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Turn Stall Training - Why don't we do it?

The stall syllabus during my training and also during refreshers or check rides always consisted of three identical situations: low speed stall, approach stall & full power stall. All three situation were initiated with the wings levelled. The exercise is easy and the instructor happy. But when I browse through accident reports involving a stall, I cannot think of one approach or take-off stall that didn’t involve a turn. Surely there are such incidents, but due to the increasing complexity of aerodynamics during a turn it only makes sense that more stall accidents involve turns. Especially when in the pattern and thus at low altitude, slow speed, lots of turns, high stress, a stall during a turn can be very deadly. So why don’t we practice stalls during turns?

EDDH, Germany

Because they occur mostly in the final turn. A stall there is most likely not recoverable (certainly not an asymmetrical stall), thus training does not change the outcome and is therefore not sensible.

Bremen (EDWQ), Germany

You mean not recoverable purely due to the lack of altitude? Then I would still like to practice it and if it’s just for awareness reasons. Or does the C172 suddenly become an uncontrollable monster in a turn stall that would make it dangerous and even grossly negligent to practice such at normal air work altitude?

EDDH, Germany

I don’t know where you do/did your training (guessing Germany) but the stalls checked during initial skills test and revalidation/renewal in the UK are:

Clean stall – recover when instructed.
Full flap stall with some power – recover at first symptom.
Stall in turn with intermediate flap configuration and some power – recover on first symptom.

If the candidate recovers too early, the examiner will reset the scenario and push the symptoms a little further.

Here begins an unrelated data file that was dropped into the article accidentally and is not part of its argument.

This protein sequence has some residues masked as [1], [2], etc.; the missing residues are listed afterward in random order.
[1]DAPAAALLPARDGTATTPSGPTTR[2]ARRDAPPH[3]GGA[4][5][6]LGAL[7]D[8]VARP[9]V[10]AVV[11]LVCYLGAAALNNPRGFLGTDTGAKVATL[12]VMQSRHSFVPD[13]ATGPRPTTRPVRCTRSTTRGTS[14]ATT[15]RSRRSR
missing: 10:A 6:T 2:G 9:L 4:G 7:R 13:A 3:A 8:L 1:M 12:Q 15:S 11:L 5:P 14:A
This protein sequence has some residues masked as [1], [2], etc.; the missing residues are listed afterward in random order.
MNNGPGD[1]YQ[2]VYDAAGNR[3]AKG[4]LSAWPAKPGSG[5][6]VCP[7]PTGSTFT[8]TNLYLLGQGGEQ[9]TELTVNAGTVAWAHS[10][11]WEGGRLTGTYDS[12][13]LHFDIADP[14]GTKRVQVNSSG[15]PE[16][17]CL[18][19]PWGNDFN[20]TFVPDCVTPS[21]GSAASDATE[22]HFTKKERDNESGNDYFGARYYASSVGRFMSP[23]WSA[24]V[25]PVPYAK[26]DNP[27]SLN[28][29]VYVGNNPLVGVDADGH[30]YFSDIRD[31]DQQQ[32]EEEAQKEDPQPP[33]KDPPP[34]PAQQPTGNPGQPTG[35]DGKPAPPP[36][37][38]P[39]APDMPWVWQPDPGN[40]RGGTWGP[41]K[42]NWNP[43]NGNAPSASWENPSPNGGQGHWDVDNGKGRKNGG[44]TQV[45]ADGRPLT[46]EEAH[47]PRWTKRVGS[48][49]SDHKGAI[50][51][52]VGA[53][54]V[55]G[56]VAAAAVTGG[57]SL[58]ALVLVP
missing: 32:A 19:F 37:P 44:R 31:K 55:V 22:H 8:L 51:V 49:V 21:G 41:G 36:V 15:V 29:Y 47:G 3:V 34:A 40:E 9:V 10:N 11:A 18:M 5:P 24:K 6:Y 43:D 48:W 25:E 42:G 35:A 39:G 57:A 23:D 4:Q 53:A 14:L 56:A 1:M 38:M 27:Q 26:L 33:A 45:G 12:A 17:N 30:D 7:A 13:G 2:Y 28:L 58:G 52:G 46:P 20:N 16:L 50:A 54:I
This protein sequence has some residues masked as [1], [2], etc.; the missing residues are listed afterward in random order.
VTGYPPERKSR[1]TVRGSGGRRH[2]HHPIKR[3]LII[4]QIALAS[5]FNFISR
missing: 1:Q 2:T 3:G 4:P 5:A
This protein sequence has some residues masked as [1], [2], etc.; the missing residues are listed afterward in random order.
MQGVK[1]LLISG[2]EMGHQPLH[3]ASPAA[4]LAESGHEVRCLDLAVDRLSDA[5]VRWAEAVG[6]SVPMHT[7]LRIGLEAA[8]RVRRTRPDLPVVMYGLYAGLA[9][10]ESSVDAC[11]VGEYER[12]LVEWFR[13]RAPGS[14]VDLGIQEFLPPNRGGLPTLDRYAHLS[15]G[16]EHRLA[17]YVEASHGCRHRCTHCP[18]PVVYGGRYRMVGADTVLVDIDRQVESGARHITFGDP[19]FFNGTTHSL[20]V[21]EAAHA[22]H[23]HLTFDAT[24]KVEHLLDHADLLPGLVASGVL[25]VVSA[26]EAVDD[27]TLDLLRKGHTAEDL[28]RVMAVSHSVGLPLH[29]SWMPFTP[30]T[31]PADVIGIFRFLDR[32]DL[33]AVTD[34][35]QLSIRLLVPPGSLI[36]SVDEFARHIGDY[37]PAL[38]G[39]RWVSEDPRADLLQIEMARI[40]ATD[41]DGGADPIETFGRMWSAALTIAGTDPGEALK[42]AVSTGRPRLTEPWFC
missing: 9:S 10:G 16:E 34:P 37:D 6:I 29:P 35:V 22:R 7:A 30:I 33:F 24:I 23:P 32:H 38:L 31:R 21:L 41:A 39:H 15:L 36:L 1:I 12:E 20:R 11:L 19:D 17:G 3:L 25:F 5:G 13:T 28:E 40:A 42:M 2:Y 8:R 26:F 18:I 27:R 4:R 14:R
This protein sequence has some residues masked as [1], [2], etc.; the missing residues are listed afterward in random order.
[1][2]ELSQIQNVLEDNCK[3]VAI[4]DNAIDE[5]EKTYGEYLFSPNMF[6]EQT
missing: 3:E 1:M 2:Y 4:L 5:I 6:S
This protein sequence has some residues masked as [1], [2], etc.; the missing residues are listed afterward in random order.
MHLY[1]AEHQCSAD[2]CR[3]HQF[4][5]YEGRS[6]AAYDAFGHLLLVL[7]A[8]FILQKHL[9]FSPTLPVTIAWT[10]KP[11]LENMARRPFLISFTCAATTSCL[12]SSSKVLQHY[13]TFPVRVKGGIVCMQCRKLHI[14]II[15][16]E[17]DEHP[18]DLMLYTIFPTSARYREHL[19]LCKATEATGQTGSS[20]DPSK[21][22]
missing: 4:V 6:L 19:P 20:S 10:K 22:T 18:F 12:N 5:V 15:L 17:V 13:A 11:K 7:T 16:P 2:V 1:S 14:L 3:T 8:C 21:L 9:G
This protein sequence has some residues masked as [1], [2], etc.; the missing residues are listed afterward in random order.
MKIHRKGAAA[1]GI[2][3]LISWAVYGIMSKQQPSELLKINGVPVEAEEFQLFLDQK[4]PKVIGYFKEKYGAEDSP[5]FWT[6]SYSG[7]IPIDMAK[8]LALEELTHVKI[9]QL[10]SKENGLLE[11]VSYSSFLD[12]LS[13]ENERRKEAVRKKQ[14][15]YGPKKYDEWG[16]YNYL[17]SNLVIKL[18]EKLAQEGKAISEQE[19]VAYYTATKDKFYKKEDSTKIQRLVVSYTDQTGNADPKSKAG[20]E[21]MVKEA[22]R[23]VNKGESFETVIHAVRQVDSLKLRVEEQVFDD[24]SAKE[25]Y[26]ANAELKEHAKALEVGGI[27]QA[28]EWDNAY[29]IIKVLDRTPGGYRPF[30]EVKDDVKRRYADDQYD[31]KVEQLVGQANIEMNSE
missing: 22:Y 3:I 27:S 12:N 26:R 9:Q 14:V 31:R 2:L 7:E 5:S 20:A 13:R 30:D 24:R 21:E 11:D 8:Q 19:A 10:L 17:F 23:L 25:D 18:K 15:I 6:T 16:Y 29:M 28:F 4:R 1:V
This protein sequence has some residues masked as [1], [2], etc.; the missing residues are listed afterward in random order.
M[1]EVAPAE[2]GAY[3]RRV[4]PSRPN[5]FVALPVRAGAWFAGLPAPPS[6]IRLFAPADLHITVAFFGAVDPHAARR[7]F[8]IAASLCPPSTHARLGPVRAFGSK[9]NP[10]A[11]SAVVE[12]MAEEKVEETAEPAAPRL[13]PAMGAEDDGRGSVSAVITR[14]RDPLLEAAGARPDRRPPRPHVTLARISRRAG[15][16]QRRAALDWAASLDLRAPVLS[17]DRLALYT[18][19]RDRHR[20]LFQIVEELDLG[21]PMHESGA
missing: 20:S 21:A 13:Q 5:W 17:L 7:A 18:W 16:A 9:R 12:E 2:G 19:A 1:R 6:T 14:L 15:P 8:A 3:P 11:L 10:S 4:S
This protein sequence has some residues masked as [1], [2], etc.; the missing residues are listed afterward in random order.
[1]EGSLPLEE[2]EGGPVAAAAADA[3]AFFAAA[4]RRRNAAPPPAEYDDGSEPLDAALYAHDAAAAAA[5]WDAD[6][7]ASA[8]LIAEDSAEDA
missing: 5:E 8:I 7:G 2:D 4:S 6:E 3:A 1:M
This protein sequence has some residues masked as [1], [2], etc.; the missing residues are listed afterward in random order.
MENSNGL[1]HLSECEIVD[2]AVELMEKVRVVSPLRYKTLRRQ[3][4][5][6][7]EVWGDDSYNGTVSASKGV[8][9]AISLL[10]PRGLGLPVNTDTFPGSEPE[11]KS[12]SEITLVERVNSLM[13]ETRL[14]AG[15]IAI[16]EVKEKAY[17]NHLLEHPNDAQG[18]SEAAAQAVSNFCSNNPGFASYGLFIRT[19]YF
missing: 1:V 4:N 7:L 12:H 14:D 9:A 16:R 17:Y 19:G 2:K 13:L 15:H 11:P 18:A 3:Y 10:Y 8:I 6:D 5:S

In other words, the “turn stall” is most certainly tested in the UK and most SEPs are recoverable well within the 300-500ft one would expect to have between base and final.

Last Edited by Dave_Phillips at 03 Jan 17:20
Fly safely
Various UK. Operate throughout Europe and Middle East, United Kingdom

Andi wrote:

So why don’t we practice stalls during turns?

AFAIK, it is practised in the UK as part of the PPL syllabus and sometimes tested in the skill test (called base to final stall?)

I don’t think if any sort of training will help for a recovery bellow 500ft, I don’t think it has to do with complexity of aerodynamics of the turn or the recovery…

Even low-level aerobatic champions will tend to train > 500ft, others who don’t have nerves of steel will just pull the stick when taken by surprise at 300ft, I think this what explains what you see in the accident reports…after all it is just a matter of pushing the stick forward (unload the wing) to recover from a stalled turn to a normal turn? you don’t need wing level if you have what it takes to push the stick

Last Edited by Ibra at 03 Jan 17:47
EGSX, United Kingdom

Good question. I remember on my first flight review asking to do precisely this, an accelerated stall. I think it’s a good idea to to try at altitude because it illustrates how the stall speed increases with bank. Doing stalls straight and level can give you false confidence a low air speeds.

Tököl LHTL

Ibra wrote:

AFAIK, it is practised in the UK as part of the PPL syllabus and sometimes tested in the skill test (called base to final stall?)

I don’t think if any sort of training will help for a recovery bellow 500ft, I don’t think it has to do with complexity of aerodynamics of the turn or the recovery…